TOKYO (Reuters) – Japan’s largest opposition, the Constitutional Democratic Party of Japan (CDPJ), said on Thursday it would try to close the country’s income gap with wealth redistribution if it were to take power in the Oct. 31 election.
It is a position echoed by Japanese Prime Minister Fumio Kishida, who is also head of the ruling Liberal Democratic Party (LDP), blurring policy difference between the LDP and CDPJ ahead of the lower house election.
“‘Wage hikes and distribution once growth is achieved.’ This is what (former prime minister Shinzo) Abe was saying. But there was no growth over the past eight, nine years and no wage hikes,” CDPJ chief Yukio Edano told reporters. “If we don’t distribute wealth first, no growth is achieved. This is a rather clear difference (between the two parties).”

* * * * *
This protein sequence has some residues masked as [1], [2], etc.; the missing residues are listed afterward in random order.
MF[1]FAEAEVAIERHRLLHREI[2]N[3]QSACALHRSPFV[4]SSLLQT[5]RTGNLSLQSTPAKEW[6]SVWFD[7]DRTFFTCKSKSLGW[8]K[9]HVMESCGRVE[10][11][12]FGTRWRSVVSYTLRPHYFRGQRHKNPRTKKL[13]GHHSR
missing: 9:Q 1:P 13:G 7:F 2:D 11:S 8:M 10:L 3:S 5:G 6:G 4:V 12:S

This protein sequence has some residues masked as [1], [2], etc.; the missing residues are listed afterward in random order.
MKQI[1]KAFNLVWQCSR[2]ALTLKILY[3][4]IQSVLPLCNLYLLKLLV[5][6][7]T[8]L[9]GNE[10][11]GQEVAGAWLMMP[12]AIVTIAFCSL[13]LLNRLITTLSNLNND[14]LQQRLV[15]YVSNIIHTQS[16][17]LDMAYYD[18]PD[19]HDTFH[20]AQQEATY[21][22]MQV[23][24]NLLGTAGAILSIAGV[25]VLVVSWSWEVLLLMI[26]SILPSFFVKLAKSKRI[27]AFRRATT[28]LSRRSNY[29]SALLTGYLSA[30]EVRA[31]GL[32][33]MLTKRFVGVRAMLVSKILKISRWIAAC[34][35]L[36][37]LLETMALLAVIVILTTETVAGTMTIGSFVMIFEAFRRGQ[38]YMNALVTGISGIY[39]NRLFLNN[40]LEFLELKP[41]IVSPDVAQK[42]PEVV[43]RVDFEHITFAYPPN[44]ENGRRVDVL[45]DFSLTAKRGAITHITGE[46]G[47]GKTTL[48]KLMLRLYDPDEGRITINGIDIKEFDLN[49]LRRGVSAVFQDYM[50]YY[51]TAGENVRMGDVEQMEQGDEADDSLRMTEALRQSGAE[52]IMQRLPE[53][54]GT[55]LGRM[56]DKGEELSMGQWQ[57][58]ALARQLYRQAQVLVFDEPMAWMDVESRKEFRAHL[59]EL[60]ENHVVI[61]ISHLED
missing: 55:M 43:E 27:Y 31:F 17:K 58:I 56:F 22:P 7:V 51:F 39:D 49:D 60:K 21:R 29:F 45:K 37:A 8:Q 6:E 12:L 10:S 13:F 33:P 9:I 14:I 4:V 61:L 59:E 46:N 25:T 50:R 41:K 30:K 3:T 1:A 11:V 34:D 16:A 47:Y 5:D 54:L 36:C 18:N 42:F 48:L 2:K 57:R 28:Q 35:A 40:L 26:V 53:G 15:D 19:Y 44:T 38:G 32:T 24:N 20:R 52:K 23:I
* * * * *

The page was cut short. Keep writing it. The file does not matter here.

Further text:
Asked about the CDPJ’s chance of replacing the LDP as ruling party in the election, Edano said it would be as good as U.S. Major League baseball player Shohei Ohtani’s batting average.
“We watch him play on TV, waiting excitedly for him getting a hit or hitting a home run. I believe people can hold the same sort of anticipation,” he said.
The batting average of the Los Angeles Angels’ Ohtani, who has proved his ability to pitch and hit at an elite level this year, stands at .257.
A voter survey conducted by public broadcaster NHK showed on Monday that 6.1% of those polled supported the CDPJ, trailing far behind the LDP’s 41.2%